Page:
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A 'Tarpit' That Traps Worms
From: InfoSec News <isn () c4i org>
Date: Thu, 20 Sep 2001 04:16:47 -0500 (CDT)

http://www.wired.com/news/technology/0,1282,46964,00.html

By Michelle Delio 
9:35 a.m. Sep. 19, 2001 PDT 

Network administrators now have a hacking tool that can help them
strike back at malicious attackers. 

"LaBrea" is a free, open-source tool that deters worms and other hack
attacks by transforming unused network resources into decoy-computers
that appear and act just like normal machines on a network. But when
malicious hackers or mindless worms such as Nimda or Code Red attempt
to connect with a LaBrea-equipped system, they get sucked into a
virtual tarpit that grabs their computer's connection -- and doesn't
release it. 

Worms trapped in the tarpit are unable to move along to infect other
computers. Stuck hackers first waste their time flailing away at a
non-existent machine; they are then forced to shut down their hacking
program or computer to escape. 

Programmers hope LaBrea will be a big culture-changer and think that a
sexy little hacking program intended for use only by the good guys
could launch a wave of other interesting and unique security tools. 

"LaBrea is like a total about-face in the hacking community," said
Rick Downes, a programmer at RadSoft. "Up until now, the black hats
were the Mick Jaggers of the Net. But Tom Liston's attitude changes
that, and he backs it up with solid code. I think the LaBrea tarpit is
fantastic." 

Liston programmed LaBrea in response to Code Red, the worm that has
been scouring the Internet since last June. On Tuesday, he began
successfully using it to trap Nimda worms. 

"When I finally decided to turn my attention from stopping worms and
hackers to just slowing them down, that's when the idea for LaBrea
came to me," Liston said. "Also, I think that there should be some
tools available to network administrators that will allow them to even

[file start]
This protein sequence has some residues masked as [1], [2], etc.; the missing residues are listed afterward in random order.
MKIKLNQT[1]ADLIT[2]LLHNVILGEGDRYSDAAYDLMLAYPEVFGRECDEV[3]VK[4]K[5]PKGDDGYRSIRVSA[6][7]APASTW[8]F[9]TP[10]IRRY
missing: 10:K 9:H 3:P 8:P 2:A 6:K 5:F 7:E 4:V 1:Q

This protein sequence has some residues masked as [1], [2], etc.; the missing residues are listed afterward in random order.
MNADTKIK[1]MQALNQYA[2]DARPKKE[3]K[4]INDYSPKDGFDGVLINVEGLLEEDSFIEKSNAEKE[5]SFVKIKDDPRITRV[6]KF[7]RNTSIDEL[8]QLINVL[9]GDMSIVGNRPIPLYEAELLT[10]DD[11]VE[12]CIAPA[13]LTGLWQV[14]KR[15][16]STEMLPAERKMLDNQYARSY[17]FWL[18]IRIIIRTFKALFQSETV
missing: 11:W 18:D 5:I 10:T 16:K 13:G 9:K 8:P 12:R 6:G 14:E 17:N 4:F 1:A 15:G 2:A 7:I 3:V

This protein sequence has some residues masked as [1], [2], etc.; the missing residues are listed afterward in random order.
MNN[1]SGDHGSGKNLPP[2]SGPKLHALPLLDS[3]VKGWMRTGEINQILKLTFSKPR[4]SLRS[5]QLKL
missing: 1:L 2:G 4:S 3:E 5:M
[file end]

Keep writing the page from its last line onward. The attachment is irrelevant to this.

their odds against the black-hat hacker community." 

Some of Liston's nasty little visitors have been stuck in his tarpit
for over a week. 

Most of the current visitors on Liston's sticky network are machines
that were scanning the Internet trying to spread Code Red. Code
Red-infested machines spawn threads -- small bits of programming code
-- that look for other vulnerable machines to infect. 

"I'm holding about 1,000 Nimda scanning threads and 300 Code Red
scanning threads at the HackBusters site. I'm holding them hard and
I'm not letting them go," Liston said. 

"Honestly, I don't know what else to do with them. But I know they're
better off stuck here playing with machines that don't really exist
than out scanning for a machine run by someone without a clue." 

Liston admits that his LaBrea network is probably only stopping a
dozen or so computers from spreading Nimda and Code Red. He knows
that's only a drop in the bucket; tens of thousands of machines are
believed to be infected with these worms. 

But Liston has only allocated a tiny amount -- 100 bytes per second --
of his network bandwidth to LaBrea. But he firmly believes that if
enough network administrators "get on the bandwagon," then LaBrea
could make a serious dent in the spread of worms and other hack
attacks. 

Some security experts doubt that LaBrea will have a big impact on the
Internet as a whole. 

"No, I don't think the concept of LaBrea will make a big difference at
the global level. Not strategically and probably not even
tactically," said Rob Rosenberger of vMyths a virus information
website. 

[...]



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